The desktop goniometer is a widely-used and accepted method of obtaining surface energy measurements of materials in the lab setting.

For those unfamiliar, the goniometer uses the “profile-view method,” with water contact angle obtained optically as viewed from the side.

This method effectively only measures two-points of the droplet.

When it comes to low water contact angles, engineers, quality managers and operators alike need to be aware of the problems that arise in using this method.

Using the illustration below, we can immediately see the problem that arises in finding a clear edge with the profile-view method, especially as contact angle moves below 20 degrees.

 

Measuring the droplet from the side presents multiple problems in obtaining accurate and reliable data:

 

  • Only 2 data points are collected, resulting incomplete and subjective data especially on non-round droplets.
  • The lower the contact angle, the more difficult it is to discern the edge at which the measurement is formed.
  • Less discernible visual differences in low contact angle situations compromises the quality and accuracy of the optical gathering of the image.

 

Simply put, measuring  water contact angle in profile-view using a goniometer is leaving more specific, more reliable, and highly critical  data on the table.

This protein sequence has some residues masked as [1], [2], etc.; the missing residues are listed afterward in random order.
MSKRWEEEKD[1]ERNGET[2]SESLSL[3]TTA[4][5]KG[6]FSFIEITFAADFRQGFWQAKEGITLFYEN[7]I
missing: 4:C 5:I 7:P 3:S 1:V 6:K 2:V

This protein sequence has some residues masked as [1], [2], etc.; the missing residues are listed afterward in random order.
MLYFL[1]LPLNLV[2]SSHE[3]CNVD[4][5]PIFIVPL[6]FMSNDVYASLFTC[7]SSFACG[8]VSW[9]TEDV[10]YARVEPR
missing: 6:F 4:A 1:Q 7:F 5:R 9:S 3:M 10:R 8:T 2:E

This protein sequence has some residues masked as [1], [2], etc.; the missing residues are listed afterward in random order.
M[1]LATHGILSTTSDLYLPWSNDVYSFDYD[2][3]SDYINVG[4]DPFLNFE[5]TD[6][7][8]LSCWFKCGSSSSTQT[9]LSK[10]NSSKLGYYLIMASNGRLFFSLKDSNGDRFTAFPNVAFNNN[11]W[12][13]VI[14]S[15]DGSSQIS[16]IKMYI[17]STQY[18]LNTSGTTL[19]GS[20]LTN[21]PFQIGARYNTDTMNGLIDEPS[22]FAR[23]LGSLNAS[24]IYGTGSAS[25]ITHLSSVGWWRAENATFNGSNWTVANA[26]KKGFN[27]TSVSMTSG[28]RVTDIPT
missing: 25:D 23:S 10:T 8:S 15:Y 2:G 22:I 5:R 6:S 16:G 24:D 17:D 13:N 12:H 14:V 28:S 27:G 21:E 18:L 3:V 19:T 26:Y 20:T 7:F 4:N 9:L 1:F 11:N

Alternatively, measuring the droplet from overhead, as performed by the Surface Analyst, solves each of the above problems and provides a tool that can be used in a lesser-controlled environment, like the production floor:

 

  • The edge of the droplet is clearly defined, drastically reducing the room for error in the calculation of droplet diameters and subsequent area calculations.
  • Non-round droplets caused by a textured surface or chemical heterogeneity still provide a highly accurate contact angle measurement due to the averaging of points around the entire droplet perimeter.
  • Specific and easy quantification of these variables as an effect of overhead viewing means repeatability drastically increases by eliminating need for user input.

Using the average of a series of contact angle measurements taken around the entire perimeter of the droplet, with the edge of the droplet being clearly defined, simply provides a more precise and more reliable contact angle measurement.

The implications of these differences to business and process goals are potentially too great to be ignored.

Contact us today to learn more about the way you’re using contact angle and how it’s impacting your business.

Read the full white paper on the differences between these two devices here: Advanced Goniometry for Manufacturing